By Eric Morath and Harriet Torry
WASHINGTON--The number of Americans filing applications for new unemployment benefits rose last week but remain historically low and are consistent with a tight labor market.
Initial jobless claims, a proxy for layoffs across the U.S., increased by 7,000 to a seasonally adjusted 214,000 in the week ended Oct. 6, the Labor Department said Thursday.
Economists surveyed by The Wall Street Journal had expected 208,000 new claims last week.
Jobless claims touched the lowest level since 1969 early last month before edging slightly higher after Hurricane Florence made landfall in North Carolina. Some workers displaced by the storm were eligible to seek unemployment benefits.
The latest data doesn't reflect any displacement from Hurricane Michael, which struck Florida this week.
The four-week moving average of claims, a more stable measure, rose by 2,500 to 209,500 last week. That's also just above a 49-year low.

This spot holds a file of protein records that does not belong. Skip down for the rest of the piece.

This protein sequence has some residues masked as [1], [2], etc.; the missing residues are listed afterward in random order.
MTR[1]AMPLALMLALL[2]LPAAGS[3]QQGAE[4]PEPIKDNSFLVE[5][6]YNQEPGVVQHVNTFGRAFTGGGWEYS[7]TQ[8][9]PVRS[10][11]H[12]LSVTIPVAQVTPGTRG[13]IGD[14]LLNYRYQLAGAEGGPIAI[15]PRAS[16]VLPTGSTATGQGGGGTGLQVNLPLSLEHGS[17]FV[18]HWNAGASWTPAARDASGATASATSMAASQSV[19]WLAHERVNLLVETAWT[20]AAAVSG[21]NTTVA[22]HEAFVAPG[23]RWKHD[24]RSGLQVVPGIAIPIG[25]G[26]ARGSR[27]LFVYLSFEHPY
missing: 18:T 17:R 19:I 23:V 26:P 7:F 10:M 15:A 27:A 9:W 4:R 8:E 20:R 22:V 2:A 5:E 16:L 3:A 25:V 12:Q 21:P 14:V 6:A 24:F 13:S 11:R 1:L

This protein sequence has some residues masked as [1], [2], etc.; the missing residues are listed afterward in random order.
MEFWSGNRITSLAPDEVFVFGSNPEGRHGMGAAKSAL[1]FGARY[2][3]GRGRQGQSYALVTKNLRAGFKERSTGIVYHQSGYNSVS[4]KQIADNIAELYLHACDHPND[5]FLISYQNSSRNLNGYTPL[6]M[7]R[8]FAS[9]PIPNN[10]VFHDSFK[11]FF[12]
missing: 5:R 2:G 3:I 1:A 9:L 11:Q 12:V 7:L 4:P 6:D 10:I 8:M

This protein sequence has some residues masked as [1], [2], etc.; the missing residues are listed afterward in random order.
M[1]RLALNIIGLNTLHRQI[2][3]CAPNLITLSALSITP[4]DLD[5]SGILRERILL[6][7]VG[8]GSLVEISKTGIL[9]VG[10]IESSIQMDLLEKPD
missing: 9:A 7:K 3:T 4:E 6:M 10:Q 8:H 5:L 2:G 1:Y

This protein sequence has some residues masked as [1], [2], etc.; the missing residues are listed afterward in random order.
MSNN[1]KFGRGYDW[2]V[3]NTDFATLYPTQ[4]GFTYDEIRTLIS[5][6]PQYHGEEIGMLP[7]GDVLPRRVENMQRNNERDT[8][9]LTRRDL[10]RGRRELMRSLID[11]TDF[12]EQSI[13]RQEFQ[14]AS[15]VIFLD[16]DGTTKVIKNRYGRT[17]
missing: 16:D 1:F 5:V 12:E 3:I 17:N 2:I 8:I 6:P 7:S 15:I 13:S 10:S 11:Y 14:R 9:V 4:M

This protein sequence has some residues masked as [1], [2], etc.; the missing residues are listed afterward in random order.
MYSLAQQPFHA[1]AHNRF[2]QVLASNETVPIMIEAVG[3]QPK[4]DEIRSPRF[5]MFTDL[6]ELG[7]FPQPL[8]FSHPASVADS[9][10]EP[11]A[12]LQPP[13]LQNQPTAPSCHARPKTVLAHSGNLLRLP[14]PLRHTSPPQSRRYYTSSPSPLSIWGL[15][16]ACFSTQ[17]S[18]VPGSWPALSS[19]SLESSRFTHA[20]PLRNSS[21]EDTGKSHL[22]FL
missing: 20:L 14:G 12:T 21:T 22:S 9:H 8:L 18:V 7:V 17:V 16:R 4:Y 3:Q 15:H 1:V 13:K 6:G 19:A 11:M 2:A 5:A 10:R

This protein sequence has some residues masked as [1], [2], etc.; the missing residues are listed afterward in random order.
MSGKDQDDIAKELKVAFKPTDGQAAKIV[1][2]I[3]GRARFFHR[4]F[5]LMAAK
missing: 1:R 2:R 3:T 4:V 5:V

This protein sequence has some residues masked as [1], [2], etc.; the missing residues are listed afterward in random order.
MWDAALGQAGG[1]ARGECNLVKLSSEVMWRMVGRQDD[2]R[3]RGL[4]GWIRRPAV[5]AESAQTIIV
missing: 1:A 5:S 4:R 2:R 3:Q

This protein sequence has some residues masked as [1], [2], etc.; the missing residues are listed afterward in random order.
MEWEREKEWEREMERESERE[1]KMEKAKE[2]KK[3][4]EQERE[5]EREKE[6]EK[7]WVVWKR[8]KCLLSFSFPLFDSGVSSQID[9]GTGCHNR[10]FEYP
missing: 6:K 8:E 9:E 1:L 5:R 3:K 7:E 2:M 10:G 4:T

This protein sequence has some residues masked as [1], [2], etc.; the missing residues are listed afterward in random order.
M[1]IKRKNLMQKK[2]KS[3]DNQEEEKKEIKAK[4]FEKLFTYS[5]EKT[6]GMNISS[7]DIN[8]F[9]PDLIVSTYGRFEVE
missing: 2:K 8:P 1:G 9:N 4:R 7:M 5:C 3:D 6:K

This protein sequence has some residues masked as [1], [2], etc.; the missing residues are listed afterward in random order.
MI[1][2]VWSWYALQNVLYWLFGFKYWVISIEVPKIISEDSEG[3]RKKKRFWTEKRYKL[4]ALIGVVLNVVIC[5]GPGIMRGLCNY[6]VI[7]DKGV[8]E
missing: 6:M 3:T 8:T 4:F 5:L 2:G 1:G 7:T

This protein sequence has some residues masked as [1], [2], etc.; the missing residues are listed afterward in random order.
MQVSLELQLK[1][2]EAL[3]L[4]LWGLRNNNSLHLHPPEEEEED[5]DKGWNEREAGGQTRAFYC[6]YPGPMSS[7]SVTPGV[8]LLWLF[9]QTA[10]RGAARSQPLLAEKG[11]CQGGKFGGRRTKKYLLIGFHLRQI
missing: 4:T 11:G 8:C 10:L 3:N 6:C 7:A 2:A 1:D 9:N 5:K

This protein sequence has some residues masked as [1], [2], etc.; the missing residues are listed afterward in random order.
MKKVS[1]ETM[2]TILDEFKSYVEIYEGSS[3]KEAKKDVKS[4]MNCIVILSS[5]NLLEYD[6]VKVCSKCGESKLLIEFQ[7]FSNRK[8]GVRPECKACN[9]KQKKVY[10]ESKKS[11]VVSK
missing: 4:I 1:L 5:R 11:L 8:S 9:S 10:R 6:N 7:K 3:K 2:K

More broadly, claims data shows that in a tight labor market employers are very reluctant to dismiss workers. The unemployment rate last month fell to 3.7%, also the lowest reading since 1969, and workers, particularly lower earners, are starting to see modestly higher raises.
The number of claims workers made for longer than a week increased by 4,000 to 1,660,000 in the week ended Sept. 29. The figure, also known as continuing claims, is reported with a one-week lag.